Always Prepare for the Worst

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In the IT world, there are many unfortunate scenarios a business can experience ranging from a security breach to their building burning down. Some scenarios can be absolutely devastating to the business, while others can be more easily resolved.

Here are some examples of scenarios your business should be prepared for:

Malfunctioning hardware or software
Over time, hardware fails. Parts can get worn out or malfunction from a defect. Accidents can also happen to hardware, like spilling water on a keyboard or dropping a laptop. Software can glitch from time to time. Software files can also become corrupt. Usually there is no specific reason why this happens, and no definite way to figure out what caused the problem in the first place. 

Viruses/malware/ransomware
There are many different categories for malicious software. Viruses, malware, and ransomware are just a few. Viruses usually are softwares that can replicate themselves and spread from host to host. Malware are softwares which can prevent the computer from working properly, like locking it up or causing annoying pop-ups. Ransomware encrypts all of the files on the computer, and may spread onto the network, encrypting files on other computers too. Some types of malicious software disguise themselves in email attachments, leading the user to open an attachment and release the malicious code. Others disguise themselves as an anti-virus program and can look innocent but cause issues.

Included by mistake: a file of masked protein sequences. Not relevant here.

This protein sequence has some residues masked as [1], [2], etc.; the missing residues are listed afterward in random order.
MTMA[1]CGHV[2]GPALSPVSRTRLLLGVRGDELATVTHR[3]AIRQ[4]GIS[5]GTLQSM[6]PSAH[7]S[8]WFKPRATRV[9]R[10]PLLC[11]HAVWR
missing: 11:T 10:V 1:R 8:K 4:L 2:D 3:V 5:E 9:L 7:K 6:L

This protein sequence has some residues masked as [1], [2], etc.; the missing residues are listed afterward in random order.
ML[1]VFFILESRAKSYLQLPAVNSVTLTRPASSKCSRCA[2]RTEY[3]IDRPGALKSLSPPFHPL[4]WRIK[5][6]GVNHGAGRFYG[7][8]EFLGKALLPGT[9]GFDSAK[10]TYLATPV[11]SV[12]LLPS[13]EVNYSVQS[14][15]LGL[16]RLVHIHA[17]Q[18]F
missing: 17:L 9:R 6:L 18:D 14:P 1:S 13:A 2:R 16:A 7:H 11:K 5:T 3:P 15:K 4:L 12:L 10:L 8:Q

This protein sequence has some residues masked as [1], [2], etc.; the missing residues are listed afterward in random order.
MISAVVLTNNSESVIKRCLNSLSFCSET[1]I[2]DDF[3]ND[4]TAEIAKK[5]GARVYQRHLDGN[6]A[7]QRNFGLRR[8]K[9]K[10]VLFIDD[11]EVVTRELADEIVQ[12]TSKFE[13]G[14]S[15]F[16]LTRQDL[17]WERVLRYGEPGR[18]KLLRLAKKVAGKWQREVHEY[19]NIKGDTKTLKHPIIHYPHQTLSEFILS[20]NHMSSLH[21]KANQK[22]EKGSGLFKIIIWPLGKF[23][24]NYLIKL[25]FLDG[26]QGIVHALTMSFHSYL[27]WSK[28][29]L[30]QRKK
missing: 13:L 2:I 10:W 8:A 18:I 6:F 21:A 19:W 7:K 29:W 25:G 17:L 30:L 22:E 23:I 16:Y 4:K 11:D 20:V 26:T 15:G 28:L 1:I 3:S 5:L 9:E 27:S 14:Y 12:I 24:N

Security breach/stolen data/theft
Servers can get hacked and those hackers can steal your business’ data. Not all security breaches are caused by hackers. It is possible for someone to physically steal data, whether it is stealing a computer, server, or external hard drives, or moving your business’ data from a business computer to an external device. 

Natural disaster/fire
Natural disasters and fires do happen but they are pretty unpredictable. There is only so much you can do to protect your business from these scenarios.

What can you do to protect your business?

– Make sure your data is being backed up
– Keep a physical copy of your data backup at a different physical location (sometimes doesn’t apply to cloud-based backup systems)
– Keep antivirus software updated and verify its functionality
– Don’t install unknown programs or open attachments you’re not expecting
– Physically secure your computers, servers, and any other devices that contain your business’ data

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